And so now, step by step, we move down a path where we have technology to kill more and more, more efficiently. The practical barriers of the past have been removed. We now have the means to destroy whole masses of people very tidily.

Efficient Methods Of Mass Murder

There’s been a lot of ambitious killing over the years of human history. The Nazis were not the first to seek to wipe a people from the face of the earth, but it was 20th century technology that finally made it a realistic goal.

There would have been no Auschwitz without the mustard gas and phosgene of the Great War. One atrocity leads to another.

Though we had airplanes during WWI, we didn’t have their best use figured out until WWII. Bombing was clearly part of modern military strategy.

We were less clear on the ethics. At the start of the war, we wanted to bomb only military targets, trying wherever possible to avoid civilian targets. Bombing civilian targets started by accident but soon became a regular item of the menu. Here are a smattering of numbers:


  • The Battle of Britain – aka the Blitzkrieg, killed 27,000–40,000 civilians

  • Coventry: The British had to pretend not to know the Germans planned to bomb the city of Coventry and so they let all those people die. Betraying their knowledge would have tipped their hand and told the Germans they know how to break their code. 1,200 civilians killed.

  • The Firestorm in Hamburg: Here is a link to an excerpt from a book about the Allied bombing of Hamburg in 1943. It’s called “The End: Hamburg 1943,” and was written a few months later by a witness. The 1,800 bombers that darkened the sky above that city must have looked like the locusts descending on Egypt when Moses called down God’s curse. This was one of the first instances of a firestorm as a result of bombing.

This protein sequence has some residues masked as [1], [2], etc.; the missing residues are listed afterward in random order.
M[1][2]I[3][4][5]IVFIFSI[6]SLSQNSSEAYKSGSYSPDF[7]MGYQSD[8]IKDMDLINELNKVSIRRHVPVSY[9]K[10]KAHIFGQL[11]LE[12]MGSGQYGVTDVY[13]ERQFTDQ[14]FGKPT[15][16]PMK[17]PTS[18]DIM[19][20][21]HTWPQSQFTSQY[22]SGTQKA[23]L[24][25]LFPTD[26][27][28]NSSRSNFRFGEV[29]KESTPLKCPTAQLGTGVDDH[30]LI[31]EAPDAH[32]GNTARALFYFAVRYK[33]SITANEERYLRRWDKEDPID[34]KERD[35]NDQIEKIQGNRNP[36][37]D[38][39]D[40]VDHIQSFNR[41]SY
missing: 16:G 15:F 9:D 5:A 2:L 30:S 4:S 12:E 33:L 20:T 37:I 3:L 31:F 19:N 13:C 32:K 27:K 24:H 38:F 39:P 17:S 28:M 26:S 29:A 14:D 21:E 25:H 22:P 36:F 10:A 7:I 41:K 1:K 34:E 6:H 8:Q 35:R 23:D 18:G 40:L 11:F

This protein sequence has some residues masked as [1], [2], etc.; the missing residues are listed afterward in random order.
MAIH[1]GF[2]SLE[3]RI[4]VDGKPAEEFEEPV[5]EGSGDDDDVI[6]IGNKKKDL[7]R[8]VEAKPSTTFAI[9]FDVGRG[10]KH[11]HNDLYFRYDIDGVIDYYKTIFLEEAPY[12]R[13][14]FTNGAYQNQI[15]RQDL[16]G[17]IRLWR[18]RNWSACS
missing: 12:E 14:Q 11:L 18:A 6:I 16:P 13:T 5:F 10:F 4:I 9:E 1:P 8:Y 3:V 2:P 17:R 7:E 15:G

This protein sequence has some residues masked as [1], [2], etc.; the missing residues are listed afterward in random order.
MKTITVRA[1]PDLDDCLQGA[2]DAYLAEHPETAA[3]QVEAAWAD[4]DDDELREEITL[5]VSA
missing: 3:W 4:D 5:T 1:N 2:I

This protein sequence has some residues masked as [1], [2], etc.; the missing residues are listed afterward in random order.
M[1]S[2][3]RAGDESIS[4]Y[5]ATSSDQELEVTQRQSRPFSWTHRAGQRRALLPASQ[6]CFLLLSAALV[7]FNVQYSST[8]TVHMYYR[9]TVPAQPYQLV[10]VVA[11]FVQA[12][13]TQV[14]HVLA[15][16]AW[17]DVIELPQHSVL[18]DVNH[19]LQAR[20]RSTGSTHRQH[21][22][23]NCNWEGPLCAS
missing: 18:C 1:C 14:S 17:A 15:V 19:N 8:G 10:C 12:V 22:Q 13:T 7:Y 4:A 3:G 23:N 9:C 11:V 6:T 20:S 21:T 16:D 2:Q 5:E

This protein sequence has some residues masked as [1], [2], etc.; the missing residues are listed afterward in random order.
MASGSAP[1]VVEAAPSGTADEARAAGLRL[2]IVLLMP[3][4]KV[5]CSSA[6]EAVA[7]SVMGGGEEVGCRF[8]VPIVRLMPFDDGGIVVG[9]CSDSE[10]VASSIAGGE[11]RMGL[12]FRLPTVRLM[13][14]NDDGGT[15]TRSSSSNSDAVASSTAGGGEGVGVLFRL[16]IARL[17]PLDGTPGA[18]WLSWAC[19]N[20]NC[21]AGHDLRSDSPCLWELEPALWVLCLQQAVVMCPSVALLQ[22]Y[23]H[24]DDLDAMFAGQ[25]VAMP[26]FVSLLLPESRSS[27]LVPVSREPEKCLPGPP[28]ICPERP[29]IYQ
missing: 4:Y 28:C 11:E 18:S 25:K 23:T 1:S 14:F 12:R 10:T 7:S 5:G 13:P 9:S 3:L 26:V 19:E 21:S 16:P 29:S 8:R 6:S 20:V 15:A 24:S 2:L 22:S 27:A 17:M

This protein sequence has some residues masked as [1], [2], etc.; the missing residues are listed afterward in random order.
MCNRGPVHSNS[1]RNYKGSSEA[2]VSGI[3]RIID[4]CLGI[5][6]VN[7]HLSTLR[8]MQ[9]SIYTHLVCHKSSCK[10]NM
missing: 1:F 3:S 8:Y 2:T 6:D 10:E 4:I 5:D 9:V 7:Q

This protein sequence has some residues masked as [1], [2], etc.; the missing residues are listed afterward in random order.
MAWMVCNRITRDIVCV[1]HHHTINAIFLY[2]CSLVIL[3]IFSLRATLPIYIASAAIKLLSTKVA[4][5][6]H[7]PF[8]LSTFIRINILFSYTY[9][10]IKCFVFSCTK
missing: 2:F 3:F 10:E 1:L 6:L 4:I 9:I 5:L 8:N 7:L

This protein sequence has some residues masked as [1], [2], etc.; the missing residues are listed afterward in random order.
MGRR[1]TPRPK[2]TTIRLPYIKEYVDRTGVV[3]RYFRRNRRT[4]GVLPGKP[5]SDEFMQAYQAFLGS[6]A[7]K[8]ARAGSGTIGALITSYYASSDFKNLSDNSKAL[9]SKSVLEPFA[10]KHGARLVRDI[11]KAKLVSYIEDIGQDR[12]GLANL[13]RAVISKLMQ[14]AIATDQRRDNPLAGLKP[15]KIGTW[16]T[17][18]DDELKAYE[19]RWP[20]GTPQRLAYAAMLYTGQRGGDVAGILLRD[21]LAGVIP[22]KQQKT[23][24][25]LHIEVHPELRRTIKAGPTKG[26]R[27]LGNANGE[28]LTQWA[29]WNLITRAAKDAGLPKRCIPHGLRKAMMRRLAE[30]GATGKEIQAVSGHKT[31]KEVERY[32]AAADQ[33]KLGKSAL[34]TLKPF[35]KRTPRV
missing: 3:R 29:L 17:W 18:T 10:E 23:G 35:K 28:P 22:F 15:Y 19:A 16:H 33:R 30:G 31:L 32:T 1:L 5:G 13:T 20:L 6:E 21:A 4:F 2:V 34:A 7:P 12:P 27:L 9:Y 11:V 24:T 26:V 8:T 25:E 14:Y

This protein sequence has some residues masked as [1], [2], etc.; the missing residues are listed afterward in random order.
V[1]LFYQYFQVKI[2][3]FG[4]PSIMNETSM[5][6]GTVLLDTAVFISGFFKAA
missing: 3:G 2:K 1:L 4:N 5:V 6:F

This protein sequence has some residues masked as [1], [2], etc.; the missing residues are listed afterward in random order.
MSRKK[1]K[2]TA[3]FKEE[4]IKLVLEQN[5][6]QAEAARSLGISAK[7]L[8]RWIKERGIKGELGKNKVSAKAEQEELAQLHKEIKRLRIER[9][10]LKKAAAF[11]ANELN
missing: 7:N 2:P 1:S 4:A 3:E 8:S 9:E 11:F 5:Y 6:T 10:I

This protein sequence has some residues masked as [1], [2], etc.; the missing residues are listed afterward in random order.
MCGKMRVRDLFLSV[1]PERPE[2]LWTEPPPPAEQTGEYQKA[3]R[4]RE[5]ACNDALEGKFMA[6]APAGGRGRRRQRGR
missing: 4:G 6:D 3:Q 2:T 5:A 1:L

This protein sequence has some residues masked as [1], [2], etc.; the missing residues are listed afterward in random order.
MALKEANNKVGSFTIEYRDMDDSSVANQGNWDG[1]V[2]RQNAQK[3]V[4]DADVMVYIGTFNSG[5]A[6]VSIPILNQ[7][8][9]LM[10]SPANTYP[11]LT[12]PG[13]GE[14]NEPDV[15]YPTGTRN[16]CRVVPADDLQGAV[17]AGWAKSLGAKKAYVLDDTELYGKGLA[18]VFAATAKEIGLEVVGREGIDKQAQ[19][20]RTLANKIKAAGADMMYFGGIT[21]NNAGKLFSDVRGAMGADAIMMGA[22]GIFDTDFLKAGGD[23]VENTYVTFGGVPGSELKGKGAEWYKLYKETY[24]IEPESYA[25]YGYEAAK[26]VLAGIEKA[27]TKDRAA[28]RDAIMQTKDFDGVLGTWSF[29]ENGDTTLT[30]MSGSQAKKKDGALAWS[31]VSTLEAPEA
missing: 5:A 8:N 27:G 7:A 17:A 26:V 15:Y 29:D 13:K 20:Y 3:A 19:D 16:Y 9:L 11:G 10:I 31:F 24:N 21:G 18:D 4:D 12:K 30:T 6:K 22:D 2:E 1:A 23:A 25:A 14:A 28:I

• The Firestorm in Dresden: Many people believe we bombed Dresden only to make a point to the Russians about how tough we were. Estimates as low as 35,000 to many as 135,000 civlians dead.


  • The Firestorm in Tokyo: MacNamara talks about how we bombed the hell out of Japan, long after there was any possible military advantage. You can see he is troubled by this. To the tune of 100,000 civilians dead.

  • Nanking -- Chinese murdered by Japanese: 200,000-300,000

  • The A-bombs we dropped on Japan: 140,000 for Hiroshima, 70,000 for Nagasaki.

Why Bother With Ethics Anyway?

We feel the need to impose a cookie-cutter of ethics on our warfare so that we can tell ourselves we have the Moral High Ground, right? We’re the good guys, we wear the white hats.

Why? What gives us the moral high ground? What IS the moral high ground?

During WWII, the Nazis routinely starved Russian prisoners-of-war as a matter of standard procedure. They simply had no line item on their monthly budget for food for their prisoners. Geneva what?

We like to tell ourselves we’re not barbarians. We are civilized people. Civilized people conduct wars according to some basic moral guidelines.

Those guidelines have never been hard and fast. This is the tricky part.

Moral justification has to follow the technology, so we’re always playing catch-up.

That means we may decide something is unethical after we’ve done it, cuz it was a war and we were in a hurry and so we had to use this new weapon first and ask ethical questions later, sorry.

I can buy that. As McNamara says, you may have to tip your toe into some evil shit to win a war, but just make damn sure you minimize it. That’s what he said.

And When That White Hat Gets In The Way Of Your War Effort?

How do you minimize the evil shit? SPECIFICALLY? We need specific guidelines and I have a feeling we have none.